In the area of Fezna, in southeast Morocco, three monumental landscape sculptures were realized by the German artist Hannsjörg Voth. The care and oversight for these remote artworks requires accommodations and basic facilities for the guards – albeit with explicit instructions from the artist not to visually disturb the area.
The precise situation of the guardhouse minimizes its presence within the contours of the site. Embedded in the landscape a stone plinth follows the slope of the terrain. Within this boundary, a series of sunken rooms lie nested, in relief. The areas between the rooms are open to above, allowing the guards to move freely in the light and air, though unseen to the world above.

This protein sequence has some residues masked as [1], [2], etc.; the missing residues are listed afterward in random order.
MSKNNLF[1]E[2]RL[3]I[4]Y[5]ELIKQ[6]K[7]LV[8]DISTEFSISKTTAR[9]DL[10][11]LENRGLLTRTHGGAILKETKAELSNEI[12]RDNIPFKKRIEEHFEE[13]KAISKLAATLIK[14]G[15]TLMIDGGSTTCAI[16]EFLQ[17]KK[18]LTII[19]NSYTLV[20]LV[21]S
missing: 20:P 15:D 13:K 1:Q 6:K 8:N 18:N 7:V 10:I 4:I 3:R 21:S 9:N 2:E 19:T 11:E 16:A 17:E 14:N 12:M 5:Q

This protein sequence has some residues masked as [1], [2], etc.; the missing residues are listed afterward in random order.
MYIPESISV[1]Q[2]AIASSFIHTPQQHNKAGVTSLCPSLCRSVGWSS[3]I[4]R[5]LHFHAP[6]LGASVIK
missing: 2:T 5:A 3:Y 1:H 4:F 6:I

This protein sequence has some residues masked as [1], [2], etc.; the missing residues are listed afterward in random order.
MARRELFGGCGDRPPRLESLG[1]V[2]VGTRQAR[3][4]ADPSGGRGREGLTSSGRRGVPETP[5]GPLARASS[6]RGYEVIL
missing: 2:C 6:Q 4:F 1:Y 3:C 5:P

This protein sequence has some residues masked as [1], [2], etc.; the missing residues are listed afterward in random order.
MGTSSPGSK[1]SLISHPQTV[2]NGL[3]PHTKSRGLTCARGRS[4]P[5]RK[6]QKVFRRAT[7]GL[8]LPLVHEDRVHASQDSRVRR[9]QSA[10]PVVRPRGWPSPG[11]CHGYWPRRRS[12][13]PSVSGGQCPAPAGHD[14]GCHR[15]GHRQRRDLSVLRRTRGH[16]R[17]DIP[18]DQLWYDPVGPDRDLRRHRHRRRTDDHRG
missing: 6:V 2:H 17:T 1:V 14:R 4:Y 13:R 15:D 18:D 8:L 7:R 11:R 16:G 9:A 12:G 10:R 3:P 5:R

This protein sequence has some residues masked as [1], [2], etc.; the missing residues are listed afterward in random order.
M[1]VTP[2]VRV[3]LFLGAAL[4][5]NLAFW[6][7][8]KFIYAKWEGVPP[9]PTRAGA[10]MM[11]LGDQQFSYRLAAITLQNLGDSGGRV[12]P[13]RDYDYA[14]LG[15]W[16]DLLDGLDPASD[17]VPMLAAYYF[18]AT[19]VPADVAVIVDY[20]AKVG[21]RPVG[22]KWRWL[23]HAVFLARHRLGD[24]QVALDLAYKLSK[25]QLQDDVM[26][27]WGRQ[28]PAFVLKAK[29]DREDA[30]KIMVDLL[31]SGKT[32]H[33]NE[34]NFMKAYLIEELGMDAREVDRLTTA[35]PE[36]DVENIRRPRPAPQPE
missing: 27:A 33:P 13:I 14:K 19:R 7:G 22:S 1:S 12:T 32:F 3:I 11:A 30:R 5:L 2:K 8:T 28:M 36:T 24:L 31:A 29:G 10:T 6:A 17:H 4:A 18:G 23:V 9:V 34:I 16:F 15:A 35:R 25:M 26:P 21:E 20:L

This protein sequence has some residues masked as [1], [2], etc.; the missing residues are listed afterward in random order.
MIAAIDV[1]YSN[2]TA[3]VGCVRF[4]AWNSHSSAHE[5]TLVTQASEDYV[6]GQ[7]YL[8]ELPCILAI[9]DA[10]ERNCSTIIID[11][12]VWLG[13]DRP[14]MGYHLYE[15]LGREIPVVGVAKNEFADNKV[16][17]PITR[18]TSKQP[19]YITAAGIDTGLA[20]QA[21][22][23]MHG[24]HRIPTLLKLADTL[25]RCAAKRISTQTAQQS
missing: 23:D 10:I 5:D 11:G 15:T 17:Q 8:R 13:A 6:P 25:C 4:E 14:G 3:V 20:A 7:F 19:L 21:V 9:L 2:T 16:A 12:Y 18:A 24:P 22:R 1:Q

The plinth is made from rust-colored stone, sourced from the site. The interior surfaces are plastered with pale white lime, illuminating the subterranean rooms. Although its materiality is decidedly local, the proportions are based on a perfect square – making it both a natural and an imposed figure in this place.